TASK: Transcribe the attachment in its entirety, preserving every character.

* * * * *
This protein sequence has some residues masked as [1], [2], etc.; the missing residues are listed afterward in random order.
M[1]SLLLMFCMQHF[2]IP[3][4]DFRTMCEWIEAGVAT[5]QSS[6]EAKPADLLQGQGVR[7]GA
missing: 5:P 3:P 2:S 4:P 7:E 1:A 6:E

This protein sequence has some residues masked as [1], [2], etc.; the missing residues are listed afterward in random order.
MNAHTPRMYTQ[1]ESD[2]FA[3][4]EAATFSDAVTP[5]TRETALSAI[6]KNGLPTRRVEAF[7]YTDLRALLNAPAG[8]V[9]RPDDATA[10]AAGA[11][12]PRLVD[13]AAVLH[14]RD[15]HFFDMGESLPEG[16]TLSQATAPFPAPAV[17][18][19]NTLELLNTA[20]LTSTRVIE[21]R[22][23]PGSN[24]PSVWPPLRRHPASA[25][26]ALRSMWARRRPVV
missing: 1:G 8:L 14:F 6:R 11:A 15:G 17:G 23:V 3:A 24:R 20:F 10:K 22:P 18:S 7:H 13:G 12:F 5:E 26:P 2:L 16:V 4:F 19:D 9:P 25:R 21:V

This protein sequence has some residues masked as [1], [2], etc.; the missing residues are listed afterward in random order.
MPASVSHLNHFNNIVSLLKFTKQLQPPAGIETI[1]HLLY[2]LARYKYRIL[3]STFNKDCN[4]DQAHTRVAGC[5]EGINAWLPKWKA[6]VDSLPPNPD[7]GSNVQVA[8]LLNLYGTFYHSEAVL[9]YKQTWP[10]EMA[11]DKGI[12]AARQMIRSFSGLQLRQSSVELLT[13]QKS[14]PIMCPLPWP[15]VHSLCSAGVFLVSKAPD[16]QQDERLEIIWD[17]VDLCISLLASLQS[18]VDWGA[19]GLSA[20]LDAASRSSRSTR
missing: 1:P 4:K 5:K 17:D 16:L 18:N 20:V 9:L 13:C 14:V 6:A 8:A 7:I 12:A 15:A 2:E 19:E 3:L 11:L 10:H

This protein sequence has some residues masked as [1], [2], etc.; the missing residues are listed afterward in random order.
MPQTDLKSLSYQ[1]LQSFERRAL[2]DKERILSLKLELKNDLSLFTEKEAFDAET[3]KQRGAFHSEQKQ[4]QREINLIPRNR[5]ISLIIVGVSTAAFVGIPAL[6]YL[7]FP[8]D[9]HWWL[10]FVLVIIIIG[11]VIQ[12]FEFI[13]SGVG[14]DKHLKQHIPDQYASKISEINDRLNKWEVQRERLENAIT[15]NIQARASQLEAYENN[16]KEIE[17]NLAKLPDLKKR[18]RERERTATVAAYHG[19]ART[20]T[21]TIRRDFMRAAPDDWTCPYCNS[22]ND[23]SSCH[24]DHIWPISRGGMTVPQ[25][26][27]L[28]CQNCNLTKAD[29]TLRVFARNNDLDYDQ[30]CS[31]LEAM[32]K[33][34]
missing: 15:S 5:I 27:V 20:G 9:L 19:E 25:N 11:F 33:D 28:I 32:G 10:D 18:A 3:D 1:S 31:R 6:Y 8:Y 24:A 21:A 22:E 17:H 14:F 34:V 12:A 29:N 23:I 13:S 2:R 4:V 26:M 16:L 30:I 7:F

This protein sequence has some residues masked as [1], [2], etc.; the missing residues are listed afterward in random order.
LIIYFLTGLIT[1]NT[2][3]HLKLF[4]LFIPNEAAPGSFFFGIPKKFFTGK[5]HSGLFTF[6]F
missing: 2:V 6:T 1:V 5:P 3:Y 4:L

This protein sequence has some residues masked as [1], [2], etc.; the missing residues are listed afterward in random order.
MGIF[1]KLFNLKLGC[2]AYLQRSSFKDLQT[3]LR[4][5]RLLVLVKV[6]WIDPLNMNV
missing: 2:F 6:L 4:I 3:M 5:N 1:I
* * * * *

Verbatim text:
This protein sequence has some residues masked as [1], [2], etc.; the missing residues are listed afterward in random order.
M[1]SLLLMFCMQHF[2]IP[3][4]DFRTMCEWIEAGVAT[5]QSS[6]EAKPADLLQGQGVR[7]GA
missing: 5:P 3:P 2:S 4:P 7:E 1:A 6:E

This protein sequence has some residues masked as [1], [2], etc.; the missing residues are listed afterward in random order.
MNAHTPRMYTQ[1]ESD[2]FA[3][4]EAATFSDAVTP[5]TRETALSAI[6]KNGLPTRRVEAF[7]YTDLRALLNAPAG[8]V[9]RPDDATA[10]AAGA[11][12]PRLVD[13]AAVLH[14]RD[15]HFFDMGESLPEG[16]TLSQATAPFPAPAV[17][18][19]NTLELLNTA[20]LTSTRVIE[21]R[22][23]PGSN[24]PSVWPPLRRHPASA[25][26]ALRSMWARRRPVV
missing: 1:G 8:L 14:F 6:R 11:A 15:G 17:G 23:V 3:A 24:R 20:F 10:K 22:P 18:S 7:H 13:G 12:F 5:E 26:P 2:L 16:V 4:F 19:D 9:P 25:R 21:V

This protein sequence has some residues masked as [1], [2], etc.; the missing residues are listed afterward in random order.
MPASVSHLNHFNNIVSLLKFTKQLQPPAGIETI[1]HLLY[2]LARYKYRIL[3]STFNKDCN[4]DQAHTRVAGC[5]EGINAWLPKWKA[6]VDSLPPNPD[7]GSNVQVA[8]LLNLYGTFYHSEAVL[9]YKQTWP[10]EMA[11]DKGI[12]AARQMIRSFSGLQLRQSSVELLT[13]QKS[14]PIMCPLPWP[15]VHSLCSAGVFLVSKAPD[16]QQDERLEIIWD[17]VDLCISLLASLQS[18]VDWGA[19]GLSA[20]LDAASRSSRSTR
missing: 1:P 4:K 5:K 17:D 16:L 18:N 20:V 9:L 13:C 14:V 6:A 8:A 7:I 12:A 15:A 2:E 19:E 3:L 11:L 10:H

This protein sequence has some residues masked as [1], [2], etc.; the missing residues are listed afterward in random order.
MPQTDLKSLSYQ[1]LQSFERRAL[2]DKERILSLKLELKNDLSLFTEKEAFDAET[3]KQRGAFHSEQKQ[4]QREINLIPRNR[5]ISLIIVGVSTAAFVGIPAL[6]YL[7]FP[8]D[9]HWWL[10]FVLVIIIIG[11]VIQ[12]FEFI[13]SGVG[14]DKHLKQHIPDQYASKISEINDRLNKWEVQRERLENAIT[15]NIQARASQLEAYENN[16]KEIE[17]NLAKLPDLKKR[18]RERERTATVAAYHG[19]ART[20]T[21]TIRRDFMRAAPDDWTCPYCNS[22]ND[23]SSCH[24]DHIWPISRGGMTVPQ[25][26][27]L[28]CQNCNLTKAD[29]TLRVFARNNDLDYDQ[30]CS[31]LEAM[32]K[33][34]
missing: 15:S 5:I 27:V 20:G 9:L 19:E 25:N 11:F 33:D 28:I 32:G 10:D 18:A 3:D 1:S 31:R 6:Y 8:Y 24:A 21:A 22:E 17:H 14:F 34:V 12:A 29:N 23:I 13:S 2:R 4:V 26:M 16:L 30:I 7:F

This protein sequence has some residues masked as [1], [2], etc.; the missing residues are listed afterward in random order.
LIIYFLTGLIT[1]NT[2][3]HLKLF[4]LFIPNEAAPGSFFFGIPKKFFTGK[5]HSGLFTF[6]F
missing: 2:V 6:T 1:V 5:P 3:Y 4:L

This protein sequence has some residues masked as [1], [2], etc.; the missing residues are listed afterward in random order.
MGIF[1]KLFNLKLGC[2]AYLQRSSFKDLQT[3]LR[4][5]RLLVLVKV[6]WIDPLNMNV
missing: 2:F 6:L 4:I 3:M 5:N 1:I